The entirely new Breidenthal University House is nearing completion at an estimated $1.4 million to date. The house will be the home for the President of Emporia State and her family.

To show the progress on the construction, ESU held a media press tour led by Stephen Williams, the former chair of the ESU Foundation Board of Trustees.

“This is a project that began in 2015,” said Williams. “The funding for this is 100% private donors above and beyond what they are already willing to do for the university. It took nothing away from student scholarships.”

According to Williams, the Kansas State Board of Regents requires on-campus housing for the university president. Williams said that since it is on campus, it is considered a state building.

“That is why it is located-on campus,” Williams said. “In the meantime, President Garrett has been residing off-campus, but we had to get special permission from the Board of Regents for that to happen while we are going through this process.”

The $1.4 million estimate, according to Gwen Larson, assistant director of marketing and media, excludes the landscaping planned for the spring and the furniture for the house.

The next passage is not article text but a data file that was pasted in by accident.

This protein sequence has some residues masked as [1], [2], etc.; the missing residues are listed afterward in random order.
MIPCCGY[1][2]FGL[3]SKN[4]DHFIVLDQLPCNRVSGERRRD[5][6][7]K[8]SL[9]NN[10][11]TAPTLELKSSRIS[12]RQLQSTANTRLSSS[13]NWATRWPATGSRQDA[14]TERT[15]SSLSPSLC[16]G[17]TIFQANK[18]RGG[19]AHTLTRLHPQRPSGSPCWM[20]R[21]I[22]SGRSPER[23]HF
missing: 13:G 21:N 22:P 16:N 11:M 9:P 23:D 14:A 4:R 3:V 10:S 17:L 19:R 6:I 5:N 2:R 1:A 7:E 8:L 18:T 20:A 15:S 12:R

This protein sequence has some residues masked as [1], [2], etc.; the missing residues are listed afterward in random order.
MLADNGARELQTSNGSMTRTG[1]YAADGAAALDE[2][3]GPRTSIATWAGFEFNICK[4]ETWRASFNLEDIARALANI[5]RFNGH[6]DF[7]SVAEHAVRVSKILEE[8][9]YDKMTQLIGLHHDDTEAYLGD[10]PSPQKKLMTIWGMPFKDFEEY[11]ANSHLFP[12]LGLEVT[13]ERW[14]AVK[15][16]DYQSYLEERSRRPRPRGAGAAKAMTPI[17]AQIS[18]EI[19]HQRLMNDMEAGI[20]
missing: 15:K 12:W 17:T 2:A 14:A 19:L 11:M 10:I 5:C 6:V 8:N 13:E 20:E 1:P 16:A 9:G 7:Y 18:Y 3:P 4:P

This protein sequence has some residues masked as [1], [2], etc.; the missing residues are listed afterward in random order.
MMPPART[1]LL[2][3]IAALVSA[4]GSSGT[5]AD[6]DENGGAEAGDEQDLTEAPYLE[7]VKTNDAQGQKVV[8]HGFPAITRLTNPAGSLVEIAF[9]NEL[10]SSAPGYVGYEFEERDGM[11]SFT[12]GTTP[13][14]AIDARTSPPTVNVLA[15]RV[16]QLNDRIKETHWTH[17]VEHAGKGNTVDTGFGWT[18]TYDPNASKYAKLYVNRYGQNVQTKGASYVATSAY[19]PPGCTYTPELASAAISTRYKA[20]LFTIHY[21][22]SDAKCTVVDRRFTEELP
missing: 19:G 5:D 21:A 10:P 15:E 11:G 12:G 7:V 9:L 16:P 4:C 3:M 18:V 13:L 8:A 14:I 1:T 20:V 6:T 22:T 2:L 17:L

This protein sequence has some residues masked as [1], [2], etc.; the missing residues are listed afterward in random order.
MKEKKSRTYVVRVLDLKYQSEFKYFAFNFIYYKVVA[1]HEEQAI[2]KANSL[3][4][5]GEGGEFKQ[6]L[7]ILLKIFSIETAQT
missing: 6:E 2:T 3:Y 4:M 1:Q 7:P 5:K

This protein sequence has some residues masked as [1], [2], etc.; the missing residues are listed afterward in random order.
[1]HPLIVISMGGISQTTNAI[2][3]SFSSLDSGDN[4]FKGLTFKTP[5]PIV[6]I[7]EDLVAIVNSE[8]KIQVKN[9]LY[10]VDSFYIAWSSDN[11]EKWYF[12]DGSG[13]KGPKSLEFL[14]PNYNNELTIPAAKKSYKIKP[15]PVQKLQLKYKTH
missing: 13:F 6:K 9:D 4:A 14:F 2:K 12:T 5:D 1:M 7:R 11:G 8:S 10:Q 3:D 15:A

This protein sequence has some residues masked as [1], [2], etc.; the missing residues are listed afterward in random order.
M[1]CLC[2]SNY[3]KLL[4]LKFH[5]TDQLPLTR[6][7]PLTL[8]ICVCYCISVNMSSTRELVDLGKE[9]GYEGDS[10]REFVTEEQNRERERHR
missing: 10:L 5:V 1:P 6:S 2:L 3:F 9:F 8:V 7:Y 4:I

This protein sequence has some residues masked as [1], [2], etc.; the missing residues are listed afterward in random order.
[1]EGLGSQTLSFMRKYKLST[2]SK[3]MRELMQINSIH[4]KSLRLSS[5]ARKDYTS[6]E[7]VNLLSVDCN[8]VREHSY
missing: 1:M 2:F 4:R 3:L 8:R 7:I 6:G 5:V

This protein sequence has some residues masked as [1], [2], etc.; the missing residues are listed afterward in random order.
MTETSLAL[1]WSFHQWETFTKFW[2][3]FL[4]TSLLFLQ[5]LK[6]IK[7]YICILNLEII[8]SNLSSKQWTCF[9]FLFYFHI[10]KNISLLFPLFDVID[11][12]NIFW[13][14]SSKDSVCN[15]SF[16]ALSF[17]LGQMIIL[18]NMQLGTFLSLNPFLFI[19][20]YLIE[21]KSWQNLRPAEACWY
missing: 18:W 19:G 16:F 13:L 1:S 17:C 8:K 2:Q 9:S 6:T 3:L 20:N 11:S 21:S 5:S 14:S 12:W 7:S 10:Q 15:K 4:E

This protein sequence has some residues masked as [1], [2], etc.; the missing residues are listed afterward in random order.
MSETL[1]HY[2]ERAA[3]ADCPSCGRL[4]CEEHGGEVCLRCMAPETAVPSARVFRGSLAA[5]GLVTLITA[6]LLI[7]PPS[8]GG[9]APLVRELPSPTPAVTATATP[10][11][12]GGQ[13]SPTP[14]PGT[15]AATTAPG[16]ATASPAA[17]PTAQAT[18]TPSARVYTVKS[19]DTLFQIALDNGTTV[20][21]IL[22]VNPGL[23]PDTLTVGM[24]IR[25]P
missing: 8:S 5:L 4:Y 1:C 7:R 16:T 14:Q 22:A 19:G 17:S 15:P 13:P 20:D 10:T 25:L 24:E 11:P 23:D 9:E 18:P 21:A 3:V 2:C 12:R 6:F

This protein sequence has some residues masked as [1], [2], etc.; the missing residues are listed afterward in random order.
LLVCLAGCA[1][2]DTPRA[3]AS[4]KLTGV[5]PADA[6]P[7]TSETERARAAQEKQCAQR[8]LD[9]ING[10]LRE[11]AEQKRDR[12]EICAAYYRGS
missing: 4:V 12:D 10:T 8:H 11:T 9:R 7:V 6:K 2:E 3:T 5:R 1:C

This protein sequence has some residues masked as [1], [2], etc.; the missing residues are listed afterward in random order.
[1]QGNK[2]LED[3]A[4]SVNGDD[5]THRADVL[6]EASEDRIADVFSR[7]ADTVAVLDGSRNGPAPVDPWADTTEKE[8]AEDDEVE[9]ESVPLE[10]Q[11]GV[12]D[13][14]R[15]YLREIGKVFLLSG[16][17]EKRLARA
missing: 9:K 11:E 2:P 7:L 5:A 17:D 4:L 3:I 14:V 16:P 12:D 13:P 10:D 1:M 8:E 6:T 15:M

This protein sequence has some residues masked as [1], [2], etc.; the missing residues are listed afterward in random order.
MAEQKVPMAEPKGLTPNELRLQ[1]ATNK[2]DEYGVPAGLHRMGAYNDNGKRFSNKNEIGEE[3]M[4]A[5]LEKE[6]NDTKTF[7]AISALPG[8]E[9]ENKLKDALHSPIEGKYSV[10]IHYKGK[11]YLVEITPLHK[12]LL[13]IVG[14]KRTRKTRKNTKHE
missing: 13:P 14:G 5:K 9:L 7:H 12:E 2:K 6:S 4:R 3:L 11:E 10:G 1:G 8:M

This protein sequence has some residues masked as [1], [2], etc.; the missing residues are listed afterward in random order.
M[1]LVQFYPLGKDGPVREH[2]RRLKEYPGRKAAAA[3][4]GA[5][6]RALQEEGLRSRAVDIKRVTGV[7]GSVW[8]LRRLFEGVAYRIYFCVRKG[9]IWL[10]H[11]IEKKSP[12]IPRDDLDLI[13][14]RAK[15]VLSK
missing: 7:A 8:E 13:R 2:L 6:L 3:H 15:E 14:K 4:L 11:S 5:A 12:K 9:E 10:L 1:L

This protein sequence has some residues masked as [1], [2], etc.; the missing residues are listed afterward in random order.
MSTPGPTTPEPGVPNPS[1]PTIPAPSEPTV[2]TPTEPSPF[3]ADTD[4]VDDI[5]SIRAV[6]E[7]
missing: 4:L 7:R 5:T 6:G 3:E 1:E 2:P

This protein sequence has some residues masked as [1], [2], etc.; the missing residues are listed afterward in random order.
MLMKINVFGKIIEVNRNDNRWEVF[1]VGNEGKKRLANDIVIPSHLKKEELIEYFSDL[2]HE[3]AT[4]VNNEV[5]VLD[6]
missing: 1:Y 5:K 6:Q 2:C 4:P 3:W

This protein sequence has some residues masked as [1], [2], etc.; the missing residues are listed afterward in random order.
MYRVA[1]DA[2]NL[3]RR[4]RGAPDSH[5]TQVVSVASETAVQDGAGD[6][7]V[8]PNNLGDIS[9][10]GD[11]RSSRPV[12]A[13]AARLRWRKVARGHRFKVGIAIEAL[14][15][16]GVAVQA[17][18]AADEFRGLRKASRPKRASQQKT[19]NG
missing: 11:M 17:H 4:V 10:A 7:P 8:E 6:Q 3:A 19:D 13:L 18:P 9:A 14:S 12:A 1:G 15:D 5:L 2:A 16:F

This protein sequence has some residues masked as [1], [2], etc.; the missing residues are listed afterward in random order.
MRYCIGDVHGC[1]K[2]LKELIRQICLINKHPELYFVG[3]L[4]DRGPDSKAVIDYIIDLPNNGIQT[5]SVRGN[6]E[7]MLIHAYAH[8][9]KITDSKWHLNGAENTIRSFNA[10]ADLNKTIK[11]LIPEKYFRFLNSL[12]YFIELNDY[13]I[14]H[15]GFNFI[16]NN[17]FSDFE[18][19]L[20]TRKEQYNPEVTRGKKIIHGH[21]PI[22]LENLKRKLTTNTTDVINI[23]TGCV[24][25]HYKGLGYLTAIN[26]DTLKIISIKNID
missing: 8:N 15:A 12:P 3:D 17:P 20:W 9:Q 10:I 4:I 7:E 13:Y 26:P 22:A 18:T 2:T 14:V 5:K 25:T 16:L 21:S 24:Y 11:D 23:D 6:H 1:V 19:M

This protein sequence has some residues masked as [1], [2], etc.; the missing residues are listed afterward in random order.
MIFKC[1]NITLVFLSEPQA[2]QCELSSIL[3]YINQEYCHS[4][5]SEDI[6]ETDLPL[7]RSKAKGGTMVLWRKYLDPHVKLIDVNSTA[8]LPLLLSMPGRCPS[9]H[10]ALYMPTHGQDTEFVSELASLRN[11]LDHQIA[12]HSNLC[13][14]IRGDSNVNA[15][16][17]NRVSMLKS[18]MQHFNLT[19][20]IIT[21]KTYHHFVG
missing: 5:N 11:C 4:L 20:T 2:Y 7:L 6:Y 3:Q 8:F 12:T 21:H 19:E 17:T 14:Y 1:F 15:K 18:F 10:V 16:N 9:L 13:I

According to Shane Shivley, the Foundation president, the previous house was an embarrassment.

“President Shonrock said give yourself a tour and when you get to that phase of the interview process do not show them the current home,” Shivley said. “It caught me like a ton of brick, what do you mean we can’t show them the space…So that was really eye opening for me.”

The tour of the house was conducted by ESU Ambassadors. Situated behind the Sauder Alumni center atop a hill, the house is filled with limestone, fireplaces and an advanced fire suppression system. It is separated into private and public spaces with a conference room and Sodexo operated kitchen on one side and the President’s four bedrooms, three and a half baths on the other. With storage, a kitchen and a cedar brick storm shelter/panic room the house itself is nearly finished.

According to Shivley, since the President will have plenty of guests on behalf of the university, it will be nice to have a place on campus where they can have more informal conversations and host a variety of events.

“From our facilities standpoint Mark Runge would say we did everything we could,” said Diana Kuhlmann, vice president of administration and finance. “It was a 1960’s structure that was cinder block so there was only so much we could do to make it attractive. Mark was on the design committee and there were a lot of things in here that were a part of his vision to tie in other parts of the campus and I would say probably this was his crowning achievement during his career here at ESU.”

Other than a plaque listing donors who contributed more than $5,000, individual donation amounts are private. President Garrett is scheduled to move in at the beginning of December.

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